If you feel ill

All I can offer is pray…

Please excuse the spiders in my corridors

A Week in Sales

Image result for billy mays funny

I am not a salesman. I suppose I could be if I worked at it but I don’t find it very engaging. That’s not to say that Sales is a bad career or that sales people are bad. If you believe in your product or service it can be a fun challenge with a lot of financial rewards. There are a lot of lessons you can learn about yourself and life in general by learning the art of the deal.

After just a week at small direct-marketing company I could probably write a couple of pages on what I learned. A lot of it was simply coming to understand my own reactions and thought process and learning to steer them. Since I think that the latter is important I’ve compiled a short list of ways to do it.

Things I Learned from a Week in Sales

  • It’s easy to agree with objections in the heat of the moment. Don’t.
  • People are much less likely to commit to a product or conversation if you aren’t committed yourself.
  • A lot of your first impressions of peoples attitudes and reactions are wrong.
  • It’s essential to control your inner chatter. Not only is it distracting but it’s usually wrong and can destroy a lot of potential.
  • A lot of people don’t really know what they think much less why. They’re simply reacting to the perceived contours of what you’re saying.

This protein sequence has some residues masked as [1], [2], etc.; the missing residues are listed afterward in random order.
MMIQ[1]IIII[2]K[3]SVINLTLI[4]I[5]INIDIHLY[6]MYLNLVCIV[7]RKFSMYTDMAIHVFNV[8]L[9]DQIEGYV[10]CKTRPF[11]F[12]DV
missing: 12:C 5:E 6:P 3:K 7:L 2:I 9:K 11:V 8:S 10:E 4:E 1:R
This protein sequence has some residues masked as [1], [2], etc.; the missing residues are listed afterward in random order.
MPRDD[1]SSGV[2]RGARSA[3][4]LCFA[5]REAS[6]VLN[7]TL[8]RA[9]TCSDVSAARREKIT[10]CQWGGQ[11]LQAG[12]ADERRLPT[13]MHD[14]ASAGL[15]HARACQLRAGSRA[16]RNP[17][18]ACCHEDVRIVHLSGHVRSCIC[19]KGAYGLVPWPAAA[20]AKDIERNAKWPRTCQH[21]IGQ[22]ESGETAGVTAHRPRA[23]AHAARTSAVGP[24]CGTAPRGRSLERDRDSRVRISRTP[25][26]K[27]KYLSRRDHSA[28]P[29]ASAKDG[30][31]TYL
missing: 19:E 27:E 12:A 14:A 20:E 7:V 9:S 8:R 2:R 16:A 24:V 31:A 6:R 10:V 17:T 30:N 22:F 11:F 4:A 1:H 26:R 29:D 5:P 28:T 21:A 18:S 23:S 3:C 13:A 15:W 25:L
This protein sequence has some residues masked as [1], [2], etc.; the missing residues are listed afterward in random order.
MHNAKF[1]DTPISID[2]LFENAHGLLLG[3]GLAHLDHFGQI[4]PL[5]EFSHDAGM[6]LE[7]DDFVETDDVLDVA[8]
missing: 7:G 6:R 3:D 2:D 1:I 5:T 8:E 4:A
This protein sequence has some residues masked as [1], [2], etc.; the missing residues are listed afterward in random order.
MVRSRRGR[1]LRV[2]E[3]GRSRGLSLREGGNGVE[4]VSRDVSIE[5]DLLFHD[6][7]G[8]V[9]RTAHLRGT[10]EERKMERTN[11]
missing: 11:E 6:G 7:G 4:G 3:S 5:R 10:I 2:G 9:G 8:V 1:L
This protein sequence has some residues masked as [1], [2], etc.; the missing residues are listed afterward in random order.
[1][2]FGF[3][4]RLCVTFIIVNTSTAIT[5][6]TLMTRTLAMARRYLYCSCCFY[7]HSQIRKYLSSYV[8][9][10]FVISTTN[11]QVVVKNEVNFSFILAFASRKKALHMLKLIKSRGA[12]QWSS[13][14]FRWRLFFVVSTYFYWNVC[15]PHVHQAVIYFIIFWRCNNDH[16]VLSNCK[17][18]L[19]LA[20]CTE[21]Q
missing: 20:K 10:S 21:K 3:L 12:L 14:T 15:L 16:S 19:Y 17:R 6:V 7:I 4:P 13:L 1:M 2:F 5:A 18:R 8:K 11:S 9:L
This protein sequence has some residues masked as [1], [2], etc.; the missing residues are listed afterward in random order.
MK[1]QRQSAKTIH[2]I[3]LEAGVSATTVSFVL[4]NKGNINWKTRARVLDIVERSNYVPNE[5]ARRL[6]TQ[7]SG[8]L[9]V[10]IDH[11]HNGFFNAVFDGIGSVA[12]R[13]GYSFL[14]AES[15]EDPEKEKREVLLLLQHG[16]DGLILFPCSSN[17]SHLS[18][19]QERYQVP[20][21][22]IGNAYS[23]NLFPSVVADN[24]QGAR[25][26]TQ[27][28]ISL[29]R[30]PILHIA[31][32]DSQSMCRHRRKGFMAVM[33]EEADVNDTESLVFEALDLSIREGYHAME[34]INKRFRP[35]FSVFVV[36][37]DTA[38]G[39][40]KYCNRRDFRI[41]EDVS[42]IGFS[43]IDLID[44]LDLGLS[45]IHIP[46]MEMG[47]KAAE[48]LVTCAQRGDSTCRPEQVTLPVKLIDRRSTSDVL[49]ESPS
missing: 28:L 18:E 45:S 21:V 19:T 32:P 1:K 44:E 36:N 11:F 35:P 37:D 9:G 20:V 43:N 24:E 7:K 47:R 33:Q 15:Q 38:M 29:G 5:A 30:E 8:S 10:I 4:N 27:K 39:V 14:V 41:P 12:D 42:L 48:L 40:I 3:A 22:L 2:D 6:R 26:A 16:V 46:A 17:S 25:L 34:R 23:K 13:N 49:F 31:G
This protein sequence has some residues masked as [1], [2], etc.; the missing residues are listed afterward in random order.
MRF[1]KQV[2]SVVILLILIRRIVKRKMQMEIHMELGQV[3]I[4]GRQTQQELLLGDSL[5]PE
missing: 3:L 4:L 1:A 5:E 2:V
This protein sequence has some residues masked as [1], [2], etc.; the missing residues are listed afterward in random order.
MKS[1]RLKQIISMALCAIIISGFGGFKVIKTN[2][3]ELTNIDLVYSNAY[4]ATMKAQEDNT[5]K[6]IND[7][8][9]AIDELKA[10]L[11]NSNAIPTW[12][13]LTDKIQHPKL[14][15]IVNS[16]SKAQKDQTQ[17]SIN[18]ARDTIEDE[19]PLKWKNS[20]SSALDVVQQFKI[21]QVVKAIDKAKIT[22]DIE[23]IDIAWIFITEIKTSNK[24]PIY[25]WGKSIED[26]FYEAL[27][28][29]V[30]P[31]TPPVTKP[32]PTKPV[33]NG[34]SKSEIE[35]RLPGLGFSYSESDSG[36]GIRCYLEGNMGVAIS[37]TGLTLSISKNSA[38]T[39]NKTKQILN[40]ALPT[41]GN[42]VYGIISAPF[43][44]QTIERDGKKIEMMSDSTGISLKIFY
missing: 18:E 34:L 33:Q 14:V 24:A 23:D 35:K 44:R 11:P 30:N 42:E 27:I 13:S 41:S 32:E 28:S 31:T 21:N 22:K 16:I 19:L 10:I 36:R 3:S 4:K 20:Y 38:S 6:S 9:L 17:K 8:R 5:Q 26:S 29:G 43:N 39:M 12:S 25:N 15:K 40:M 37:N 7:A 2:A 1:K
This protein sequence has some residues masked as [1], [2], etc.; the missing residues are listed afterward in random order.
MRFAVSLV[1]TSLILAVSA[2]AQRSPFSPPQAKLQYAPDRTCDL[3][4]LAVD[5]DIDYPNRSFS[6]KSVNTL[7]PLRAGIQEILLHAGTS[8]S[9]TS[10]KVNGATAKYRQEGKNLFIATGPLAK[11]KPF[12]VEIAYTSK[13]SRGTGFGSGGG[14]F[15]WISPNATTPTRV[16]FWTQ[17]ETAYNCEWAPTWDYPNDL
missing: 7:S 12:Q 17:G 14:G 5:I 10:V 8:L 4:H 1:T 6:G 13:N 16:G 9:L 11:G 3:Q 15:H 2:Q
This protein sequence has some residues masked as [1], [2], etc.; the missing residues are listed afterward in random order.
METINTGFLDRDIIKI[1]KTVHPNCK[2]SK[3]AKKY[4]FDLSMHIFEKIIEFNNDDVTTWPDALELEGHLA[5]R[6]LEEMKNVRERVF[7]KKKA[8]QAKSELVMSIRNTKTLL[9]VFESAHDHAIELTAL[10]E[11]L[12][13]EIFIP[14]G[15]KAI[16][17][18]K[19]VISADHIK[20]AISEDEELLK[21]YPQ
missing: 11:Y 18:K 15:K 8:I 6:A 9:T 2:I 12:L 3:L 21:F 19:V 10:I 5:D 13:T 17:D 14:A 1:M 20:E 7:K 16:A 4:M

• Blood sugar levels matter a great deal.
  • Being healthy helps you be good with people.

A lot of this is common sense stuff. I chose to call it learning because there’s a difference between knowledge and experience.

Sure the above observations could come from any kind of interaction. But there is a quality to business and professional interactions that drives the point home more clearly. Probably owing to the fact that you can’t opt out of paying attention to your own reactions, or simply write off miscommunication as being ‘just one of those things.’

All in all I had a good time trying out a new venture. I think that it is especially important for artists, writers, and the like to leave the comforts of Bohemia once in a blue moon. I definitely have a slightly less cynical view of businesses than I did before.

I think understanding the workings of humanity behind corporations and their clients will help me be a more insightful writer.

Is there a career or experience that you think would challenge you and refill your creative wells?

Applying ‘ROI Thinking’ to Environmental Questions